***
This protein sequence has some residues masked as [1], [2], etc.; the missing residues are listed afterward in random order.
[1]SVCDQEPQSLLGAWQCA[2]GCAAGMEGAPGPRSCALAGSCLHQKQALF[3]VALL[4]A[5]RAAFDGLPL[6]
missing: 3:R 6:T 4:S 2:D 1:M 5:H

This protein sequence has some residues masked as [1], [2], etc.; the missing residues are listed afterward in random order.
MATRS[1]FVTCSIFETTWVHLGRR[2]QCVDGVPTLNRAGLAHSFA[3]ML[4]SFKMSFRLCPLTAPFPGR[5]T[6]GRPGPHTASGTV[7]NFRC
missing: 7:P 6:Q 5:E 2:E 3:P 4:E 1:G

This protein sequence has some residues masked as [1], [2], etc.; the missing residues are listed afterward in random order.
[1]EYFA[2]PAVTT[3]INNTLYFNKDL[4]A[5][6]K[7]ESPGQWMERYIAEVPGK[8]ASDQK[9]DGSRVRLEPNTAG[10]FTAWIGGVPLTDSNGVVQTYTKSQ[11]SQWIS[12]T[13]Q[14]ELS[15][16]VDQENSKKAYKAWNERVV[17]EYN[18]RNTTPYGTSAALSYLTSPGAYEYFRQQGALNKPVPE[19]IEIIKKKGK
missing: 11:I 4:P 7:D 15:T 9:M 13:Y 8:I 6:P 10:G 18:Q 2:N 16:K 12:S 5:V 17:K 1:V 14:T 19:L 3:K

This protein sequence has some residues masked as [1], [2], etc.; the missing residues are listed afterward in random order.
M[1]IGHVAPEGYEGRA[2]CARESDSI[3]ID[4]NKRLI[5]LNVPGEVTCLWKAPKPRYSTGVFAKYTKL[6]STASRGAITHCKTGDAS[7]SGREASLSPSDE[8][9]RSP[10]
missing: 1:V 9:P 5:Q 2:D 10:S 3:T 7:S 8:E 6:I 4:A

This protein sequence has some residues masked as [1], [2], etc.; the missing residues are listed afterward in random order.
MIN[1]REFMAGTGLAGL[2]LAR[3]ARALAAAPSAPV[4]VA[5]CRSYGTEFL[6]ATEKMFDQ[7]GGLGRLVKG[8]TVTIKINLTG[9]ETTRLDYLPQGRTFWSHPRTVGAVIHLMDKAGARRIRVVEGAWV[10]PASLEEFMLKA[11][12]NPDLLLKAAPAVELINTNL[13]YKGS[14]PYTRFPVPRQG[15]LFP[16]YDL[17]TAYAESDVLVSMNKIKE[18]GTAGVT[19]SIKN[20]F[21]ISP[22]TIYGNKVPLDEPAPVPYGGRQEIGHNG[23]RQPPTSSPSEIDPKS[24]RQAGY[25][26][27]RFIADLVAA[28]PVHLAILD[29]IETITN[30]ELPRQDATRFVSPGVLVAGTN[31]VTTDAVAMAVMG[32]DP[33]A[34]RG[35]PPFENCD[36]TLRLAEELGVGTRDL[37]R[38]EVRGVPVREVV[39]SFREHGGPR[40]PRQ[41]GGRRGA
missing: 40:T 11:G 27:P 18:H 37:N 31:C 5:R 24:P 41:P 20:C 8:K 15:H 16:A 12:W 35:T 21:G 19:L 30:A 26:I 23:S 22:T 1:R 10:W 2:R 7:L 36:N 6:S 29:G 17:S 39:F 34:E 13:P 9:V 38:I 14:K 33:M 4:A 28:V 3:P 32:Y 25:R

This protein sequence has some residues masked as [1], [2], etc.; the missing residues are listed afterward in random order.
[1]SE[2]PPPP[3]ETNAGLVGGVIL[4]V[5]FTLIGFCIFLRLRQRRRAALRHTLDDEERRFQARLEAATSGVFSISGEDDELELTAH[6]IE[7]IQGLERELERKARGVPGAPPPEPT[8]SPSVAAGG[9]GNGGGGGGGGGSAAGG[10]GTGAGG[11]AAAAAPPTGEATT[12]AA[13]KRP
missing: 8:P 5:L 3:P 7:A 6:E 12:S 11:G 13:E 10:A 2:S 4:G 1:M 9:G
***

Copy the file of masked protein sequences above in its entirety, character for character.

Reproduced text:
This protein sequence has some residues masked as [1], [2], etc.; the missing residues are listed afterward in random order.
[1]SVCDQEPQSLLGAWQCA[2]GCAAGMEGAPGPRSCALAGSCLHQKQALF[3]VALL[4]A[5]RAAFDGLPL[6]
missing: 3:R 6:T 4:S 2:D 1:M 5:H

This protein sequence has some residues masked as [1], [2], etc.; the missing residues are listed afterward in random order.
MATRS[1]FVTCSIFETTWVHLGRR[2]QCVDGVPTLNRAGLAHSFA[3]ML[4]SFKMSFRLCPLTAPFPGR[5]T[6]GRPGPHTASGTV[7]NFRC
missing: 7:P 6:Q 5:E 2:E 3:P 4:E 1:G

This protein sequence has some residues masked as [1], [2], etc.; the missing residues are listed afterward in random order.
[1]EYFA[2]PAVTT[3]INNTLYFNKDL[4]A[5][6]K[7]ESPGQWMERYIAEVPGK[8]ASDQK[9]DGSRVRLEPNTAG[10]FTAWIGGVPLTDSNGVVQTYTKSQ[11]SQWIS[12]T[13]Q[14]ELS[15][16]VDQENSKKAYKAWNERVV[17]EYN[18]RNTTPYGTSAALSYLTSPGAYEYFRQQGALNKPVPE[19]IEIIKKKGK
missing: 11:I 4:P 7:D 15:T 9:M 13:Y 8:I 6:P 10:G 18:Q 2:N 16:K 12:S 5:V 17:K 1:V 14:T 19:L 3:K

This protein sequence has some residues masked as [1], [2], etc.; the missing residues are listed afterward in random order.
M[1]IGHVAPEGYEGRA[2]CARESDSI[3]ID[4]NKRLI[5]LNVPGEVTCLWKAPKPRYSTGVFAKYTKL[6]STASRGAITHCKTGDAS[7]SGREASLSPSDE[8][9]RSP[10]
missing: 1:V 9:P 5:Q 2:D 10:S 3:T 7:S 8:E 6:I 4:A

This protein sequence has some residues masked as [1], [2], etc.; the missing residues are listed afterward in random order.
MIN[1]REFMAGTGLAGL[2]LAR[3]ARALAAAPSAPV[4]VA[5]CRSYGTEFL[6]ATEKMFDQ[7]GGLGRLVKG[8]TVTIKINLTG[9]ETTRLDYLPQGRTFWSHPRTVGAVIHLMDKAGARRIRVVEGAWV[10]PASLEEFMLKA[11][12]NPDLLLKAAPAVELINTNL[13]YKGS[14]PYTRFPVPRQG[15]LFP[16]YDL[17]TAYAESDVLVSMNKIKE[18]GTAGVT[19]SIKN[20]F[21]ISP[22]TIYGNKVPLDEPAPVPYGGRQEIGHNG[23]RQPPTSSPSEIDPKS[24]RQAGY[25][26][27]RFIADLVAA[28]PVHLAILD[29]IETITN[30]ELPRQDATRFVSPGVLVAGTN[31]VTTDAVAMAVMG[32]DP[33]A[34]RG[35]PPFENCD[36]TLRLAEELGVGTRDL[37]R[38]EVRGVPVREVV[39]SFREHGGPR[40]PRQ[41]GGRRGA
missing: 40:T 11:G 27:P 18:H 37:N 31:C 5:R 24:P 41:P 20:C 8:K 15:H 16:A 12:W 35:T 21:G 19:L 30:A 26:I 23:S 22:T 1:R 10:W 2:R 7:L 36:N 6:S 29:G 17:S 39:F 34:E 13:P 9:V 38:I 14:K 33:M 4:A 28:V 3:P 32:Y 25:R

This protein sequence has some residues masked as [1], [2], etc.; the missing residues are listed afterward in random order.
[1]SE[2]PPPP[3]ETNAGLVGGVIL[4]V[5]FTLIGFCIFLRLRQRRRAALRHTLDDEERRFQARLEAATSGVFSISGEDDELELTAH[6]IE[7]IQGLERELERKARGVPGAPPPEPT[8]SPSVAAGG[9]GNGGGGGGGGGSAAGG[10]GTGAGG[11]AAAAAPPTGEATT[12]AA[13]KRP
missing: 8:P 5:L 3:P 7:A 6:E 12:S 11:G 13:E 10:A 2:S 4:G 1:M 9:G